we uſe to fiſh heretofore[illegible] — This is the earneſt Reques[gap: worn_edge][guess: t]
and P[illegible][guess: i]tition of

your approved and True Friends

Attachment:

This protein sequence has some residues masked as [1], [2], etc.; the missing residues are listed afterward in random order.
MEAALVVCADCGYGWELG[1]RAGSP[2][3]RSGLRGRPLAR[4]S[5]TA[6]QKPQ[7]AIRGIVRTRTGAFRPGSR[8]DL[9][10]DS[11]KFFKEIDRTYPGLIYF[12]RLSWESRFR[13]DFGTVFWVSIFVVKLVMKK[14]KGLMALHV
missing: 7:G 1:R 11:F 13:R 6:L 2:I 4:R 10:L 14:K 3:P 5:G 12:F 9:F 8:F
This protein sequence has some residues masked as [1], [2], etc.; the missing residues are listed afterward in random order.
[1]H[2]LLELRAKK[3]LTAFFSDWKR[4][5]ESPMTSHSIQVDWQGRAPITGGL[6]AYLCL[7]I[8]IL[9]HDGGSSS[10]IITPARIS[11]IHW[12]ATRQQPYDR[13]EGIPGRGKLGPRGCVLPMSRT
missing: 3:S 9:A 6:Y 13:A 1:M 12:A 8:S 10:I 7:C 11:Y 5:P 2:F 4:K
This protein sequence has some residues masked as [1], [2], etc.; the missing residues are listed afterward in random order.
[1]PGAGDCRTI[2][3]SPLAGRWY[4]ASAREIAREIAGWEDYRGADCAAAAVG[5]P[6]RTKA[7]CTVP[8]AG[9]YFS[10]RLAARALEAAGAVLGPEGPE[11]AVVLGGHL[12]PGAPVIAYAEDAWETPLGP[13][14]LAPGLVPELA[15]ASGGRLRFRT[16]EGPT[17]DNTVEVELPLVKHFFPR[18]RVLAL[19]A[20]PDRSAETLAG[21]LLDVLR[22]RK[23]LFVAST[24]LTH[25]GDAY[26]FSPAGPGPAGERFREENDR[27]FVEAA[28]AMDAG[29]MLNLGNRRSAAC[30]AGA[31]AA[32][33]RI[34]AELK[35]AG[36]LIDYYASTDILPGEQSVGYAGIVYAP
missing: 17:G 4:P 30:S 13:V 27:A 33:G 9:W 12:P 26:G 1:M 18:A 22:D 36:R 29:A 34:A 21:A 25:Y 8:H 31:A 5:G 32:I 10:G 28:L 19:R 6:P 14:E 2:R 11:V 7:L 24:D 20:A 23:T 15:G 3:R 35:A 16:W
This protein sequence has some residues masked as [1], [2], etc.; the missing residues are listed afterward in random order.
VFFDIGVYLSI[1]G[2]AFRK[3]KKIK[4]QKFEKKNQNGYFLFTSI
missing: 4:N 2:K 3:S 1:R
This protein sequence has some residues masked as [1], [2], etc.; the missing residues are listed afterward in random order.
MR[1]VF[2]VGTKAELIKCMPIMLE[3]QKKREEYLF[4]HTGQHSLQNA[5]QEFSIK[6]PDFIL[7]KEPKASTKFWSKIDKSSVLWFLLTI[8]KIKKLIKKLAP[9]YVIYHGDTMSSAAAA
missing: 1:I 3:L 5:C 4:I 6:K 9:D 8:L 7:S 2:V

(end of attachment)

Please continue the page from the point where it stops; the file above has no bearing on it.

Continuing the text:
Samſon Occom
Henry Quaquaquid
Robert Ashpo
Phillip Cuiſh
Joſeph Upp[illegible][guess: uc]quiyantu[illegible][guess: p]
Isaac Upp[illegible][guess: uc]qui[illegible][guess: y]antup
Petition to the
Connecticut Asbly

Occom, Samson